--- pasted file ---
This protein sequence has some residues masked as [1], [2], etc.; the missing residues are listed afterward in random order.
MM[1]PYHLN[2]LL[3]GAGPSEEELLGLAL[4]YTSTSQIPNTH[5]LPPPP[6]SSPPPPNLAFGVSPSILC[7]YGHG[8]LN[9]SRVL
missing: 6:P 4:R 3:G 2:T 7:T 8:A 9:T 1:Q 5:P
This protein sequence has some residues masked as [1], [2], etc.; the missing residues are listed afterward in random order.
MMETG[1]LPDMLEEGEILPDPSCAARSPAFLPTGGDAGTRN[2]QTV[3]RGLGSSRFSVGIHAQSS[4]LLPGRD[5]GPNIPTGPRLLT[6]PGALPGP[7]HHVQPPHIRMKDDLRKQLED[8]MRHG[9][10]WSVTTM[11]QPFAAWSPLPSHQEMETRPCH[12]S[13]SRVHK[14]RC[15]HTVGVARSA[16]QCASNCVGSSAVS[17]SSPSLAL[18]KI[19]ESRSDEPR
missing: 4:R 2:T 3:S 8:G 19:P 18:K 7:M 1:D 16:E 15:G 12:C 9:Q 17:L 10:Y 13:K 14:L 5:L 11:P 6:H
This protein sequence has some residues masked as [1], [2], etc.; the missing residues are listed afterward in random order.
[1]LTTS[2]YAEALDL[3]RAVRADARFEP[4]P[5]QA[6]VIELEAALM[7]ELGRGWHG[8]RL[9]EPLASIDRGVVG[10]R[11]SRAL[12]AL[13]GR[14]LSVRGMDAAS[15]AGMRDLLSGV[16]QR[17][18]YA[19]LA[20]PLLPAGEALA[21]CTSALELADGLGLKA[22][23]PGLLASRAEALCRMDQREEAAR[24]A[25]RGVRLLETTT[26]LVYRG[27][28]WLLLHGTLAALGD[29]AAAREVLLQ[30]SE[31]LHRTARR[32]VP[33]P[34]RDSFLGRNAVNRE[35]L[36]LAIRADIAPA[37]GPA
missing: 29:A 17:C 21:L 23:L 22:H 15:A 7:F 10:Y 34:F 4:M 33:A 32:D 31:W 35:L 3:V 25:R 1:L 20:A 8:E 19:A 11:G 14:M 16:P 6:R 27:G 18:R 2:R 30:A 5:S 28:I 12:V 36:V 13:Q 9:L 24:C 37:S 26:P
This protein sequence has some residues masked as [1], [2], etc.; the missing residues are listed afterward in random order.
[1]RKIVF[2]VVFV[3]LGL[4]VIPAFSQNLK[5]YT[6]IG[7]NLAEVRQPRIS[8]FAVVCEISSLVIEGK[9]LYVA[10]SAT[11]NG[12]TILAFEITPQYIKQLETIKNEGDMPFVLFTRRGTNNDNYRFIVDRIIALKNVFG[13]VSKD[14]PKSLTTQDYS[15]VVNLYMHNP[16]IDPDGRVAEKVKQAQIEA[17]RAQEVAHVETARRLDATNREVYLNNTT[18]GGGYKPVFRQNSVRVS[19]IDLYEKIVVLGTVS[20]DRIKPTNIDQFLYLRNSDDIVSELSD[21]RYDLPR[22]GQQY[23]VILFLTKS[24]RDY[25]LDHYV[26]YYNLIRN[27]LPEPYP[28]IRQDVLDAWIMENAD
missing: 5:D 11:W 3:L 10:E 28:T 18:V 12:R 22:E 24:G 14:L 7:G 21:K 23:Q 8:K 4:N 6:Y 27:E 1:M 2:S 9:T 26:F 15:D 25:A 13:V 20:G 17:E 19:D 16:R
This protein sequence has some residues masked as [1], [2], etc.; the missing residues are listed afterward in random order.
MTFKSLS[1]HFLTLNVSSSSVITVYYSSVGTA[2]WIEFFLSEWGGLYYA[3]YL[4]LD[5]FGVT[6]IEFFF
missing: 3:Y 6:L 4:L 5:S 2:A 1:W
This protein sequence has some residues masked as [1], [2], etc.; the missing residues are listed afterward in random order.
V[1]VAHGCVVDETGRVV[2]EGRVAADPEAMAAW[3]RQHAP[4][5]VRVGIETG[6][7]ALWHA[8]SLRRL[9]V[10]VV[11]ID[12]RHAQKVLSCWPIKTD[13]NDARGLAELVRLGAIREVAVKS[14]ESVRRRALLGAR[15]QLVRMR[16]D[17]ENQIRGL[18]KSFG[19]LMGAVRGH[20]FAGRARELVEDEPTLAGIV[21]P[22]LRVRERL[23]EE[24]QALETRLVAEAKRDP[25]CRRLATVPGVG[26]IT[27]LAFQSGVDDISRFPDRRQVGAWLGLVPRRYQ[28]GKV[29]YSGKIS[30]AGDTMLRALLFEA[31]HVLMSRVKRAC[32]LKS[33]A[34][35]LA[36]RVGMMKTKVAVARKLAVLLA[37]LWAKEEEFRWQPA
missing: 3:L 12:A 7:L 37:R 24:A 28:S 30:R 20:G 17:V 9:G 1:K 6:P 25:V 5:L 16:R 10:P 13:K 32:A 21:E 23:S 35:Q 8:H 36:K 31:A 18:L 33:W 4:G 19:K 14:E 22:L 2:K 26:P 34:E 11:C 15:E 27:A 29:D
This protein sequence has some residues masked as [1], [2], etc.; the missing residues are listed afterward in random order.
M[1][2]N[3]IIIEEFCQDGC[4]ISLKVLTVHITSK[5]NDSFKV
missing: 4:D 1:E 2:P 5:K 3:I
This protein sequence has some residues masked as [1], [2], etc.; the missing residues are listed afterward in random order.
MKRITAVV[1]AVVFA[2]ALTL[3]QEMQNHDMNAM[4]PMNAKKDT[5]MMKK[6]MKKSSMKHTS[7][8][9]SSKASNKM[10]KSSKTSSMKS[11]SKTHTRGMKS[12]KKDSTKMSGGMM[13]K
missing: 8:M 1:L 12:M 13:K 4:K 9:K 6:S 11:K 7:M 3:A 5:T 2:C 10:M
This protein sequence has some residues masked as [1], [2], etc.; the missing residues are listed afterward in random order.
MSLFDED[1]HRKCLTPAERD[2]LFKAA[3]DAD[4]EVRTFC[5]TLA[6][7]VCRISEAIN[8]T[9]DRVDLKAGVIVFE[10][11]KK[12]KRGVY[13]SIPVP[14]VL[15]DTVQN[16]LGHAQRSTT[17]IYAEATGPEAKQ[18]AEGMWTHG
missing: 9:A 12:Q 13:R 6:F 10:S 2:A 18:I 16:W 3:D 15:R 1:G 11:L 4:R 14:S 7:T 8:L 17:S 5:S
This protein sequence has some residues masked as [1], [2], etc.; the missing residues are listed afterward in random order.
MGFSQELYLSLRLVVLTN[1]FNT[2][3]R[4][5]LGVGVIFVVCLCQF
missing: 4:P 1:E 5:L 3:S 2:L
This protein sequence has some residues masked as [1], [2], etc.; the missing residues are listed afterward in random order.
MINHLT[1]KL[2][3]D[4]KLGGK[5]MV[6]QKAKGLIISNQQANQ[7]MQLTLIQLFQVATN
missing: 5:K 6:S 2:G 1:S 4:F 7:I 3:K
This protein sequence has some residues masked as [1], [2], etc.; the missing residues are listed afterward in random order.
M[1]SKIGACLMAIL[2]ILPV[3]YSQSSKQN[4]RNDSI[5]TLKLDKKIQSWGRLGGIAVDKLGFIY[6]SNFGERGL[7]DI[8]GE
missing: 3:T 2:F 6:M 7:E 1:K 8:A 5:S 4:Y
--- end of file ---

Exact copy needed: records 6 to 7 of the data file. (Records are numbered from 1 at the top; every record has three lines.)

This protein sequence has some residues masked as [1], [2], etc.; the missing residues are listed afterward in random order.
V[1]VAHGCVVDETGRVV[2]EGRVAADPEAMAAW[3]RQHAP[4][5]VRVGIETG[6][7]ALWHA[8]SLRRL[9]V[10]VV[11]ID[12]RHAQKVLSCWPIKTD[13]NDARGLAELVRLGAIREVAVKS[14]ESVRRRALLGAR[15]QLVRMR[16]D[17]ENQIRGL[18]KSFG[19]LMGAVRGH[20]FAGRARELVEDEPTLAGIV[21]P[22]LRVRERL[23]EE[24]QALETRLVAEAKRDP[25]CRRLATVPGVG[26]IT[27]LAFQSGVDDISRFPDRRQVGAWLGLVPRRYQ[28]GKV[29]YSGKIS[30]AGDTMLRALLFEA[31]HVLMSRVKRAC[32]LKS[33]A[34][35]LA[36]RVGMMKTKVAVARKLAVLLA[37]LWAKEEEFRWQPA
missing: 3:L 12:A 7:L 37:R 24:A 28:S 30:R 20:G 17:V 9:G 1:K 6:P 25:V 5:L 16:R 10:P 13:K 32:A 21:E 23:S 35:Q 8:H 36:K 31:A 18:L 33:W 4:G 19:K 14:E 22:L 2:K 26:P 34:E 11:C 15:E 27:A 29:D
This protein sequence has some residues masked as [1], [2], etc.; the missing residues are listed afterward in random order.
M[1][2]N[3]IIIEEFCQDGC[4]ISLKVLTVHITSK[5]NDSFKV
missing: 4:D 1:E 2:P 5:K 3:I